Adding Properties and Methods to Controls


Adding Properties and Methods to Controls

You can add properties and methods to a control in the same way you would add properties and methods to any Visual Basic class. If a property or method is declared with the Public modifier, you can access it from within an ASP.NET page.

Suppose that you want to create a control that displays text with different colors. The control in Listing 28.3 demonstrates how you can create a control with properties.

Listing 28.3 ShowColor.vb
 Imports System Imports System.Web Imports System.Web.UI Namespace myControls Public Class ShowColor: Inherits Control Public Text As String Public Color As String Protected Overrides Sub Render( objTextWriter As HtmlTextWriter )   objTextWriter.AddAttribute( "Color", Color )   objTextWriter.RenderBeginTag( "Font" )   objTextWriter.Write( Text )   objTextWriter.RenderEndTag() End Sub End Class End Namespace 

The C# version of this code can be found on the CD-ROM.

The ShowColor class in Listing 28.3 contains two public variables named Text and Color . In the Render method, the value of the Text variable is rendered with the value of the Color variable.

The page in Listing 28.4 illustrates how you can use the ShowColor class within an ASP.NET page.

Listing 28.4 DisplayShowColor.aspx
 <%@ Register TagPrefix="myControls" Namespace="myControls" Assembly="ShowColor"%> <html> <head><title>DisplayShowColor.aspx</title></head> <body> <myControls:ShowColor   Text="Hello World!"   Color="Red"   Runat="Server" /> </body> </html> 

The C# version of this code can be found on the CD-ROM.

In Listing 28.4, the properties of the ShowColor control are set when the control is declared. The ShowColor control displays the text Hello World! in the color red.

Instead of setting properties declaratively , you also can set control properties programmatically. For example, the page in Listing 28.5 sets the Text and Color properties in the Page_Load subroutine.

Listing 28.5 DisplayShowColor2.aspx
 <%@ Register TagPrefix="myControls" Namespace="myControls" Assembly="ShowColor"%> <Script Runat="Server"> Sub Page_Load   ctrlShowColor.Text = "Hello World!"   ctrlShowColor.Color = "Red" End Sub </Script> <html> <head><title>DisplayShowColor2.aspx</title></head> <body> <myControls:ShowColor   ID="ctrlShowColor"   Runat="Server" /> </body> </html> 

The C# version of this code can be found on the CD-ROM.

Using Property Accessor Functions

You can create properties by using property Get and Set accessor functions. The advantage of using accessor functions is that they enable you to execute additional programming logic when you read or set a property. For example, you can use accessor functions to perform data type conversions and handle errors.

The control in Listing 28.6 uses accessor functions for both the Text and Color properties. If you attempt to assign anything but Hello World! to the Text property, an ArgumentException is generated.

Listing 28.6 ShowColorAccessor.vb
 Imports System Imports System.Web Imports System.Web.UI Namespace myControls Public Class ShowColorAccessor: Inherits Control Private _text As String Private _color As String Public Property Text As String Get   Return _text End Get Set   If Value <> "Hello World!" Then     Throw New ArgumentException( "You didn't enter Hello World!" )   Else     _text = Value   End If End Set End Property Public Property Color As String Get   Return _color End Get Set   _color = Value End Set End Property Protected Overrides Sub Render( objTextWriter As HtmlTextWriter )   objTextWriter.AddAttribute( "Color", _color )   objTextWriter.RenderBeginTag( "Font" )   objTextWriter.Write( _Text )   objTextWriter.RenderEndTag() End Sub End Class End Namespace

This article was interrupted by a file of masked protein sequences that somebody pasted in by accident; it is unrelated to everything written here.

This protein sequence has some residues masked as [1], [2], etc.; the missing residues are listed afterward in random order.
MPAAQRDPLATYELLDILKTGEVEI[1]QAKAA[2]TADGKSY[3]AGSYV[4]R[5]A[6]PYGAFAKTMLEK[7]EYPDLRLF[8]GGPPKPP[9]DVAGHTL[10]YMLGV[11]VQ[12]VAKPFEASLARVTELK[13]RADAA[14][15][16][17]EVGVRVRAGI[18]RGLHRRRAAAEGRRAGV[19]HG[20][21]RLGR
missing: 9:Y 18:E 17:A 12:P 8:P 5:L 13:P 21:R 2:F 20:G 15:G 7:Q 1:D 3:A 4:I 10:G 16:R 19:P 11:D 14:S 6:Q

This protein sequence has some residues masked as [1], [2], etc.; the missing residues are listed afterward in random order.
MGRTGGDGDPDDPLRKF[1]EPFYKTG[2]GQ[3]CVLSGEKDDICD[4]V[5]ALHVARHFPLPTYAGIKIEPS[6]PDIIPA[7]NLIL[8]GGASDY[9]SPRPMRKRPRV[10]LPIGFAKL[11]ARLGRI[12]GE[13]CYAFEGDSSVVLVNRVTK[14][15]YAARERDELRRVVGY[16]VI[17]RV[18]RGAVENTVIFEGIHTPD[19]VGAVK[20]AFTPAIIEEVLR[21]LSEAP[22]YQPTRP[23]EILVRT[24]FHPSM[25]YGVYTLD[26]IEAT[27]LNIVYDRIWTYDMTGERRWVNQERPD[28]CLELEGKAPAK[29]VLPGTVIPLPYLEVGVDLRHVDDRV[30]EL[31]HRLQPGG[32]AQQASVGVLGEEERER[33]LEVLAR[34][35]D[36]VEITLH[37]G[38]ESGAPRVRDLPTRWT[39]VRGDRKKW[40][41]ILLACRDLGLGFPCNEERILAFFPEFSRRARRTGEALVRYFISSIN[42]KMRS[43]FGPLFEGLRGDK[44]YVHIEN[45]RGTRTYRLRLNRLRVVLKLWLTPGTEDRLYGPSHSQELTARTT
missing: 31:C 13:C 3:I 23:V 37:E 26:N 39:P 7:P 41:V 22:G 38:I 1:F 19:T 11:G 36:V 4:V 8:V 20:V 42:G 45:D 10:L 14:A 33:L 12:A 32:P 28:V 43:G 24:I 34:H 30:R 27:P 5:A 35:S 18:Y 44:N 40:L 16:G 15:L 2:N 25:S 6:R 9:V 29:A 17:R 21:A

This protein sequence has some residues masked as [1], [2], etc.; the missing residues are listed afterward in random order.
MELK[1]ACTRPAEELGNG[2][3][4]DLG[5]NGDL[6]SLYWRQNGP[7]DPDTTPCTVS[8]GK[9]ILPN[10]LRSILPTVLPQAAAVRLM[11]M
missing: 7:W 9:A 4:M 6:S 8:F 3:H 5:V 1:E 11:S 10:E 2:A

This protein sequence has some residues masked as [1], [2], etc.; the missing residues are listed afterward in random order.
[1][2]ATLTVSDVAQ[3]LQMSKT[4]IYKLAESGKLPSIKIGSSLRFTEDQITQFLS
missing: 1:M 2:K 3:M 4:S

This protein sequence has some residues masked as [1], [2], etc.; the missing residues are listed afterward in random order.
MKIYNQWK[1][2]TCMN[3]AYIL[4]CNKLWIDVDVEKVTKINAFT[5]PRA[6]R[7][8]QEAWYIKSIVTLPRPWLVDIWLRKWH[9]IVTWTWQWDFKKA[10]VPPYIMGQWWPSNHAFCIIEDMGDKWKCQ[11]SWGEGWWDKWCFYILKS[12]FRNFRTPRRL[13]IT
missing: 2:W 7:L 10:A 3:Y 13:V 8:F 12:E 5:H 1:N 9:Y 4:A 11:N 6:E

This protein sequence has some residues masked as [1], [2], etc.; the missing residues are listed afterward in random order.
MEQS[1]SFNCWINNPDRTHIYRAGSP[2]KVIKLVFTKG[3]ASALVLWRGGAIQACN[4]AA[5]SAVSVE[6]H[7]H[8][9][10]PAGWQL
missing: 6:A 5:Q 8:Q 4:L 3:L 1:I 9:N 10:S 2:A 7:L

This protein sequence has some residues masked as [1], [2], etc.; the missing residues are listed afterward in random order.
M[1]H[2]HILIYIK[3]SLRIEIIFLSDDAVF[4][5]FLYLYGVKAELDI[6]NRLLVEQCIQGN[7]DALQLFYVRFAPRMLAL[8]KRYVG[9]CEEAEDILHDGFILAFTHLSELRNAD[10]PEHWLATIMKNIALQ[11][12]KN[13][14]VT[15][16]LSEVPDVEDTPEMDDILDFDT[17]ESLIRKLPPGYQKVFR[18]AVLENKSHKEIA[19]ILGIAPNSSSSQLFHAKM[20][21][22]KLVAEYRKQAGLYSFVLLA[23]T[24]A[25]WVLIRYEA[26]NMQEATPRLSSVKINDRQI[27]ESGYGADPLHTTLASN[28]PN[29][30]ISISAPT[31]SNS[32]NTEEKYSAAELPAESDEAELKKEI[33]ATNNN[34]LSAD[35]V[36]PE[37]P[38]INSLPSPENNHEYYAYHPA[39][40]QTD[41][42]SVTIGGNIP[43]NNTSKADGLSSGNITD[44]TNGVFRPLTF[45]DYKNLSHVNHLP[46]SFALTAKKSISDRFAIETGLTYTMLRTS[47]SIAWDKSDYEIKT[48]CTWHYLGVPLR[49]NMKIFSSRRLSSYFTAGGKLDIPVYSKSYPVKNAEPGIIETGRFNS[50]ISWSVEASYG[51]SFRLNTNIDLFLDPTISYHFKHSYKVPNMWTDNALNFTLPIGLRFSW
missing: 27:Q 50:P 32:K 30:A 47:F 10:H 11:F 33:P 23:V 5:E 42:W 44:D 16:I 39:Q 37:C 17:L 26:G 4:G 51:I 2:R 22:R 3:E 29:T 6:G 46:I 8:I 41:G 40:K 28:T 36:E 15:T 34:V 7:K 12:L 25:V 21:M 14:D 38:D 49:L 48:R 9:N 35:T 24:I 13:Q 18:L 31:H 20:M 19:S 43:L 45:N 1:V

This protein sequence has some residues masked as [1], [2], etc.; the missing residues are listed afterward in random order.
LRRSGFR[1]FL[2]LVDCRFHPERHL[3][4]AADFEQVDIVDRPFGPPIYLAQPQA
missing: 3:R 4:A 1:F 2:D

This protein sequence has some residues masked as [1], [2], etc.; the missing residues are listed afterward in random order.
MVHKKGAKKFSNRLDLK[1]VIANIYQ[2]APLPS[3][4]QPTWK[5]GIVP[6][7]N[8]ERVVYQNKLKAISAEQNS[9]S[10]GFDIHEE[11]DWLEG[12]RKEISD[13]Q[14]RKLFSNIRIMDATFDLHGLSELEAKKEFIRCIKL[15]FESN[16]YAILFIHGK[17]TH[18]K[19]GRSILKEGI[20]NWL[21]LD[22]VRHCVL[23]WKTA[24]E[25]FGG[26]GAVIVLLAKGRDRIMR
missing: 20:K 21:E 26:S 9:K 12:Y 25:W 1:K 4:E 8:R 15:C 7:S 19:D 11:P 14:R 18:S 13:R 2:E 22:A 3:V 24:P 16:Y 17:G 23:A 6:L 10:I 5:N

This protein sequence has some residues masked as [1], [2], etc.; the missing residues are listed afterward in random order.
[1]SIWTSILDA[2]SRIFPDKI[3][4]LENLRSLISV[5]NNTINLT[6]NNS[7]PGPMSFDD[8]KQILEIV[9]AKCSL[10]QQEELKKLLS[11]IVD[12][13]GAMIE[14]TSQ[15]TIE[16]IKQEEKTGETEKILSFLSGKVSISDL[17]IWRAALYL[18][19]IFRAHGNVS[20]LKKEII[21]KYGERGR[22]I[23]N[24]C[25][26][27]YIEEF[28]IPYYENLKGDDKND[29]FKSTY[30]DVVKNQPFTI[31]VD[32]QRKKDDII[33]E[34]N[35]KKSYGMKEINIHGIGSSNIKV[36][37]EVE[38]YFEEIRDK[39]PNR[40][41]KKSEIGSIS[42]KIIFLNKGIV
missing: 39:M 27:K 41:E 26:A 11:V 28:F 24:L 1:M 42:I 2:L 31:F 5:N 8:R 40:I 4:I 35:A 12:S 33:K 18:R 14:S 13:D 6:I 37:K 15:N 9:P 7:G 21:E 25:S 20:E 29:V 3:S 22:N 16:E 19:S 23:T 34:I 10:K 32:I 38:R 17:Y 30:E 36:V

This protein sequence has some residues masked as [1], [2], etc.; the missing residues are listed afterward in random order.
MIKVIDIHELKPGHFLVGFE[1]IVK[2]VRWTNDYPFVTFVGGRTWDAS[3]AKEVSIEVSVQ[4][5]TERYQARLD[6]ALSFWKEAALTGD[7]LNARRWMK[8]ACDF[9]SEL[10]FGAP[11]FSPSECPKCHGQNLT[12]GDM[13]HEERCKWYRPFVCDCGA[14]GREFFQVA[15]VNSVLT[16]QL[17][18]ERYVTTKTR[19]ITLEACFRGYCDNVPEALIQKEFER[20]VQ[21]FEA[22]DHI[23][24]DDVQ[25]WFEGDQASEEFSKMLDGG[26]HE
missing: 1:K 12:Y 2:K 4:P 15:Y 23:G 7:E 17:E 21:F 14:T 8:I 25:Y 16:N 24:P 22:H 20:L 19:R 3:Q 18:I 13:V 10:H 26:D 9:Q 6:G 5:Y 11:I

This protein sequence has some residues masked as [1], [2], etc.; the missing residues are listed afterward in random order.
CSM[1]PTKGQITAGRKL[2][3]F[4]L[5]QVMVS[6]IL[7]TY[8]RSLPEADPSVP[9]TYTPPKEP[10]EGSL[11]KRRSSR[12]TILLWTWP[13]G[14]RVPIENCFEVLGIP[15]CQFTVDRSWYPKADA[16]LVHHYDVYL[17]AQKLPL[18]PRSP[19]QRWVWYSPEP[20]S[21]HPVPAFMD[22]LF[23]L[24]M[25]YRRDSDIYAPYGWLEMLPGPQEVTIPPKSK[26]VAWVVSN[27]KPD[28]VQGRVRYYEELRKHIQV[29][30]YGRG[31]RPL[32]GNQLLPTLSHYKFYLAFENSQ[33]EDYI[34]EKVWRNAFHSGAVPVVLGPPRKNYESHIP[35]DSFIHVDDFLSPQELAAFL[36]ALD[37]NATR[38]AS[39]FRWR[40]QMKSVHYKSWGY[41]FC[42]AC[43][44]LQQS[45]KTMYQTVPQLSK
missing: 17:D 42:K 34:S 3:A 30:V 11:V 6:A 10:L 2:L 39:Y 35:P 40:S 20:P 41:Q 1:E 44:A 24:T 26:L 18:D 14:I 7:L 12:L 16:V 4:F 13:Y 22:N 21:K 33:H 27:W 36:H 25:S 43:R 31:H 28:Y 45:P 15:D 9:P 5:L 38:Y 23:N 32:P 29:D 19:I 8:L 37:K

The C# version of this code can be found on the CD-ROM.

In the Set accessor function in Listing 28.6, an ArgumentException is raised if a Value other than Hello World! is passed to the function (see Figure 28.2).

Figure 28.2. Argument exception from ShowColorAccessor control.

graphics/28fig02.jpg

Using Methods with Controls

You can add a method to a control by declaring a function or subroutine with a Public modifier. For example, the control in Listing 28.7 has a method named Reverse . When this method is called, the contents of the Text property are reversed .

Listing 28.7 ReverseMethodControl.vb
 Imports System Imports System.Web Imports System.Web.UI Imports Microsoft.VisualBasic Namespace myControls Public Class ReverseMethodControl: Inherits Control Public Text As String Public Sub Reverse()   Text = StrReverse( Text ) End Sub Protected Overrides Sub Render( objTextWriter As HtmlTextWriter )   objTextWriter.Write( Text ) End Sub End Class End Namespace 

The C# version of this code can be found on the CD-ROM.

Notice that the Microsoft.VisualBasic namespace is imported. You need to import this namespace because the StrReverse method is a member of it. The StrReverse method reverses the text in a string.

The page in Listing 28.8 demonstrates how you can call the Reverse method from within an ASP.NET page.

Listing 28.8 DisplayReverseMethodControl.aspx
 <%@ Register TagPrefix="myControls" Namespace="myControls" Assembly="ReverseMethodControl"%> <Script Runat="Server"> Sub Page_Load   ctrlReverse.Text = "Hello World!"   ctrlReverse.Reverse() End Sub </Script> <html> <head><title>DisplayReverseMethodControl.aspx</title></head> <body> <myControls:ReverseMethodControl   ID="ctrlReverse"   Runat="Server" /> </body> </html> 

The C# version of this code can be found on the CD-ROM.

In Listing 28.8, the Text property of ReverseMethodControl is assigned the value Hello World! . Next, the Reverse method is called, and the value of the Text property is reversed. The control outputs this string:

 
 !dlroW olleH 


ASP.NET Unleashed
ASP.NET 4 Unleashed
ISBN: 0672331128
EAN: 2147483647
Year: 2003
Pages: 263

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